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Velocity of a particle with some condition

  1. May 1, 2014 #1
    Pl Help:Finding velocity using pythagorasTheorem and other velocities.

    [itex]\left[[/itex]1. The problem statement, all variables and given/known data
    Three particles start moving simultaneously from a point on a horizontal smooth plane.
    First particle moves with speed ##v_1## towards east, second particle moves towards north with speed ##v_2## and third one moves towards north east. The velocity of the third particle, so that three particles always lie on a straight line is,

    • ##\frac{v_1+v_2}{2}##


    • [itex]\sqrt{v_1v_2}s[/itex]


    • ##\frac{v_1v_2}{v_1+v_2}##


    • ##\sqrt{2}\frac{v_1v_2}{v_1+v_2}##


    2. Relevant equations

    https://fbcdn-sphotos-b-a.akamaihd.net/hphotos-ak-frc3/t1.0-9/10271500_1594365894121410_7484216690186519659_n.jpg

    3. The attempt at a solution

    Let ##v_1=\frac{x_1}{t}##, ##v_2=\frac{x_2}{t}##, ##x_3=\frac{x_3}{t}##, where ##x_1, x_2, x_3## are displacement of three particles in ##t## seconds respectively.

    ##x_1=v_1t##

    ##x_2=v_2t##

    ##x_3=v_3t##

    Displacement of third particle is the hypotenuse of the orange rectangle in the figure.

    Displacement of particle A=2*adjacent side.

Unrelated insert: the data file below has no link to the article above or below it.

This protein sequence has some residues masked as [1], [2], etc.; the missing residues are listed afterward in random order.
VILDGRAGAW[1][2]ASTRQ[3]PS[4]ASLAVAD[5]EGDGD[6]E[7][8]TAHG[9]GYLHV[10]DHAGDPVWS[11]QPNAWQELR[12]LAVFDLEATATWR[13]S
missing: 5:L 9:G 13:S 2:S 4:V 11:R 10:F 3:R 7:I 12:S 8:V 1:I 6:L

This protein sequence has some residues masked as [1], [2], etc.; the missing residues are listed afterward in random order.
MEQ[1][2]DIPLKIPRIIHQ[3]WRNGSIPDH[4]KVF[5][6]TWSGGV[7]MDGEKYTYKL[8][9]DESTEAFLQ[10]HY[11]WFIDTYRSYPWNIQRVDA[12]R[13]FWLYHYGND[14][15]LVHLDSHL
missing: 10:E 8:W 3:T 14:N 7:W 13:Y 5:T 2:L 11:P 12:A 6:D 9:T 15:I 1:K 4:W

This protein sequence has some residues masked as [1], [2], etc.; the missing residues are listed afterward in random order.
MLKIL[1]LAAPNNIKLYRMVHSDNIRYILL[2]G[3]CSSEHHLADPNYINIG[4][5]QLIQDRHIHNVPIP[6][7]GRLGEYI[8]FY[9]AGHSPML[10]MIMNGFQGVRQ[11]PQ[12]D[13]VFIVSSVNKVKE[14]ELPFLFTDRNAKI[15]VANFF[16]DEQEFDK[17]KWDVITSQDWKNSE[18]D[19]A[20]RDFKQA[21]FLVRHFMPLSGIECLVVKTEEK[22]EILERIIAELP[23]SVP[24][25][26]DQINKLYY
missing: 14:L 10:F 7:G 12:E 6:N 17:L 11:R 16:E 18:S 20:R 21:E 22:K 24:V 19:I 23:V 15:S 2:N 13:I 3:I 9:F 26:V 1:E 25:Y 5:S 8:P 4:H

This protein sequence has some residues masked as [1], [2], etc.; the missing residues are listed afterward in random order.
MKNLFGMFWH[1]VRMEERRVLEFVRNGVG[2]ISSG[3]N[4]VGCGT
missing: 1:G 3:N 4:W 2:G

OB=Adjacent Side=##\frac{x_1}{2}##

    Similarly, AB=Opposite side=##\frac{x_2}{2}##

    ##OA^2=x_3^2=\left[\frac{x_1}{2}\right]^2+\left[{\frac{x_2}{2}}\right]^2##

    ##x_3=\sqrt{\frac{x_1^2}{4}+\frac{x_2^2}{4}}##


    ##x_3=\frac{\sqrt{x_1^2+x_2^2}}{\sqrt{4}}##


    ##x_3=\frac{\sqrt{v_1^2t^2+v_2^2t^2}}{2}##


    ##x_3=\frac{\sqrt{(v_1^2+v_2^2)t^2}}{2}##


    ##x_3=\frac{t\sqrt{(v_1^2+v_2^2)}}{2}##


    ##v_3t=\frac{t\sqrt{(v_1^2+v_2^2)}}{2}##


    ##v_3=\frac{\sqrt{(v_1^2+v_2^2)}}{2}##


    I checked my answer by substituting values for ##v_1## and ##v_2##. It's right.

    I assume option D must be correct because it is the only answer which has the term 2.

    I checked and D is the right answer but I should take

    ##v_3=\frac{\sqrt{(v_1^2+v_2^2)}}{2}##

    to

    ##v3=\sqrt{2}\frac{v_1v_2}{v_1+v_2}##
     
    Last edited: May 2, 2014
  2. jcsd
  3. May 1, 2014 #2

    adjacent

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    What is A,O and B?
    Can you mark those points on the image?
     
  4. May 2, 2014 #3
    Sure.
    https://scontent-a-iad.xx.fbcdn.net/hphotos-frc3/t1.0-9/10171047_1594387394119260_4471451455186125126_n.jpg